Our Obligatory CAMRA Revitalisation Two Penn’orth

The announcement last week of a consultation on the future of the Campaign for Real Ale is a big deal and deserves the attention it’s getting.

This isn’t something that’s popped up overnight — it’s another flare-up from 40 years of navel-gazing, internal tension external criticism and politicking. The last bout, we think, resulted in 2011’s Fit for Purpose review.

John Simpson's depiction of middle class student CAMRA members, 1975.
John Simpson’s depiction of middle class student CAMRA members, 1975.

Back in the early 1970s, the brilliance of the campaign was in the simplicity and clarity of the message and the preservation of cask ale became a cause capable of bringing together conservatives, anti-capitalists, casuals, hardcore campaigners, connoisseurs and piss-heads. That’s how CAMRA gained 30,000 members in five years and forced a retreat from the Big Six.

But it lost momentum when that battle was felt to be won (see Brew Britannia, Chapter Four) and, by the late 1970s, the Campaign was already agonising over what to focus on next. Beer quality? Beer purity? Pubs? Cider? Mild? Tasting notes? Lager? Microbreweries? And so it did all of them, a bit, with the interests of sub-campaigns sometimes conflicting. Factions bickered, the public got confused, and membership dwindled. (Though it has absolutely rocketed in the last couple of decades.)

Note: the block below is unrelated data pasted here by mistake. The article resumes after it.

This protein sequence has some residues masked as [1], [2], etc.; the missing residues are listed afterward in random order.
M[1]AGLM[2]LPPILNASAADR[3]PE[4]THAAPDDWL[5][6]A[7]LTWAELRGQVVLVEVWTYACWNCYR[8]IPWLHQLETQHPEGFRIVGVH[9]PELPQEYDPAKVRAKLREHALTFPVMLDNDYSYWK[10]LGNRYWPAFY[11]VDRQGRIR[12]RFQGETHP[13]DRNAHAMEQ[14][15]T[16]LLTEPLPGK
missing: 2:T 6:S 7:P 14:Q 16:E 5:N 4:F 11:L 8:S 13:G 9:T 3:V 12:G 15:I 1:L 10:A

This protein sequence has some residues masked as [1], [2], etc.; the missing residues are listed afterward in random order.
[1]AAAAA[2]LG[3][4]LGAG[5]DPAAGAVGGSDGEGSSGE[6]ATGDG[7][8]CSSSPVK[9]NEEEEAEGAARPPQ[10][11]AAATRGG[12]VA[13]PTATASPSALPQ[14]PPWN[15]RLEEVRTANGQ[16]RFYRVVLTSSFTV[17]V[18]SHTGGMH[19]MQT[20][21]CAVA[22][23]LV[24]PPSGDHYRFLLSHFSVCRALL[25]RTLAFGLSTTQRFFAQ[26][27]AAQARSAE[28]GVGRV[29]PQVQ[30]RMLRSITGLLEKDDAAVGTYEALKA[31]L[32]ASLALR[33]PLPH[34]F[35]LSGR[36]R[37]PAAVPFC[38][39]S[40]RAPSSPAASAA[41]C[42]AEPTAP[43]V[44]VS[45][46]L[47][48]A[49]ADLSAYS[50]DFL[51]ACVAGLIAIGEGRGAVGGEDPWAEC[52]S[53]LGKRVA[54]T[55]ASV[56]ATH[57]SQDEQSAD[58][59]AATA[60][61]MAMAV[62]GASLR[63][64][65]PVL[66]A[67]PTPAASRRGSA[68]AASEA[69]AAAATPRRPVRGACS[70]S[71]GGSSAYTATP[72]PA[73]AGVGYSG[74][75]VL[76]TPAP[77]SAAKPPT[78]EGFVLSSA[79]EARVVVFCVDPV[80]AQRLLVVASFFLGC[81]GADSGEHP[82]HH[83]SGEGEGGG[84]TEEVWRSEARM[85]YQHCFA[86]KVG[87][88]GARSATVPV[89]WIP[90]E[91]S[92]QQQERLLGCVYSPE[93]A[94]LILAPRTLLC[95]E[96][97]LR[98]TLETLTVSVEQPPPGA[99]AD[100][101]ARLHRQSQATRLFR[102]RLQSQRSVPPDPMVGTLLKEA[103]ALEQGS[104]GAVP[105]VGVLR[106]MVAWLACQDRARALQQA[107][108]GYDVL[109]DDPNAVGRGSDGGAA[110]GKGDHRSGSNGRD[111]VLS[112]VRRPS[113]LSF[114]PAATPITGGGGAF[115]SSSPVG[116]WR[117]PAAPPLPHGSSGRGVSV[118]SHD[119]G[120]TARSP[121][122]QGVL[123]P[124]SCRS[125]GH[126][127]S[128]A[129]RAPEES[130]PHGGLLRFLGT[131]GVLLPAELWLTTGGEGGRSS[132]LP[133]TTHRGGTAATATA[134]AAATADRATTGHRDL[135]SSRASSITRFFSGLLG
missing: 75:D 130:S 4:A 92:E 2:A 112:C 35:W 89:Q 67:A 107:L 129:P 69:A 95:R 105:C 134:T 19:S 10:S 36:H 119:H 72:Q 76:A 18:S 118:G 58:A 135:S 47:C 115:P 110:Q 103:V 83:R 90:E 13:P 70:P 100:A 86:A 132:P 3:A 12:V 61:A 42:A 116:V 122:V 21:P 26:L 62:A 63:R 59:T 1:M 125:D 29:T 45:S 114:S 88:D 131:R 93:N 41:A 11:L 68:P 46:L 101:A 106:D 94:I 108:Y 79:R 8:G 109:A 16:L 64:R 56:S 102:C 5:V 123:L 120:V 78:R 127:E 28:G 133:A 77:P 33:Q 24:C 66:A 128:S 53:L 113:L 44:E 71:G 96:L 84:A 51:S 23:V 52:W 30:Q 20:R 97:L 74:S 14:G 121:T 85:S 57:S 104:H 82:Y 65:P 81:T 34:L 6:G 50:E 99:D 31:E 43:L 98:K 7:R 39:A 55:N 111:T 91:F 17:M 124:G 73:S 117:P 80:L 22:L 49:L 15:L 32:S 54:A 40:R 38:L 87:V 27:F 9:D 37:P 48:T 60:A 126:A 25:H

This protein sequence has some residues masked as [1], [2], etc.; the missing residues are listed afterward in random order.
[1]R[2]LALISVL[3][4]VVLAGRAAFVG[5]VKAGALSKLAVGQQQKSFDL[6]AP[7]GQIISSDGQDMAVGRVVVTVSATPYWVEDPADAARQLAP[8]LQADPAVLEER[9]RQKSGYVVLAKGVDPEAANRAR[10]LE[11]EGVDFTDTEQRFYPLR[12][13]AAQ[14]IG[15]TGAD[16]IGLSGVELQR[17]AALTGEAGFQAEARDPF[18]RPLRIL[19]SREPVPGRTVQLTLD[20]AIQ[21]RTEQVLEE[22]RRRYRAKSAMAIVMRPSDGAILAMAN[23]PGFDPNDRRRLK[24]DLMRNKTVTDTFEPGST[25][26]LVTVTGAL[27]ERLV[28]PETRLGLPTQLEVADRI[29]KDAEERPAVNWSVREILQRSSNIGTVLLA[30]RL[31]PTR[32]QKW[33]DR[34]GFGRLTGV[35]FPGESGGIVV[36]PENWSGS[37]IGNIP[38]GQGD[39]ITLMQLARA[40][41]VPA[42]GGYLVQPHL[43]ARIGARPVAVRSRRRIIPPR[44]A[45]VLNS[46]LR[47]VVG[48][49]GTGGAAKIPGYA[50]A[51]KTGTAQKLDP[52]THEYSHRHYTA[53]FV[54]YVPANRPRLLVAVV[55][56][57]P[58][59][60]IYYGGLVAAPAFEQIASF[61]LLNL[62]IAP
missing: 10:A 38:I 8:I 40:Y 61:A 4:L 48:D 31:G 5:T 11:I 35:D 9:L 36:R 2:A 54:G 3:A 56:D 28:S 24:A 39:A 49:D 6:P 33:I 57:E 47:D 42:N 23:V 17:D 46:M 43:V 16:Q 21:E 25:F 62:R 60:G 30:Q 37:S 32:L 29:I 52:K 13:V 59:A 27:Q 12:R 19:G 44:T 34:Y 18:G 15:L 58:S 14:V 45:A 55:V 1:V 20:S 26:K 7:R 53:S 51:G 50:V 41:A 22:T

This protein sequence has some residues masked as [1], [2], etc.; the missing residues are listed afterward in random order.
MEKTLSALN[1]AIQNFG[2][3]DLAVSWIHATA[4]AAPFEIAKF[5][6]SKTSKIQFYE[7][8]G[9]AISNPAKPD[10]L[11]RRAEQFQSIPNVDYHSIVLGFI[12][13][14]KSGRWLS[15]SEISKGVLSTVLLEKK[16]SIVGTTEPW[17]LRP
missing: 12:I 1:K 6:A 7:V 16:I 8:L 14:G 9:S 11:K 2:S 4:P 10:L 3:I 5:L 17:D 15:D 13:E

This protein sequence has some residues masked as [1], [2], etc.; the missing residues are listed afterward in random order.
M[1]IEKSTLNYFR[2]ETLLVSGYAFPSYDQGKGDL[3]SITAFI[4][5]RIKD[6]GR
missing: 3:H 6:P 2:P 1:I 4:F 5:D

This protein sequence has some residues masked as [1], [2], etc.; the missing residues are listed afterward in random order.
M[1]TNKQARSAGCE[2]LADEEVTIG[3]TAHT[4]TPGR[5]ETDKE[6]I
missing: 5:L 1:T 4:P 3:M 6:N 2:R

Continue reading “Our Obligatory CAMRA Revitalisation Two Penn’orth”

Time to Let The Old School Rejoin the Party?

This is an interesting Tweet from Matt Curtis who is currently doing some shifts in a pub:

One of our friends springs to mind: he likes bitter, hates ‘that grapefruit thing’ and struggles to find anything he fancies drinking in places like The Craft Beer Co, despite its vast range. He has lately taken to putting his foot down and insisting on meeting in pubs with at least one old-school, brown, balanced beer.

So, yes, we reckon pubs or bars with a craft identity (def 2.) perhaps ought to take account of this potential market.

Of course many already do, often looking to craft breweries (again, def. 2 — founded since about 2005, graffiti on their pump-clips, etc.) to provide something a bit like bitter but with more pizazz — Amber or Red are the usual codewords.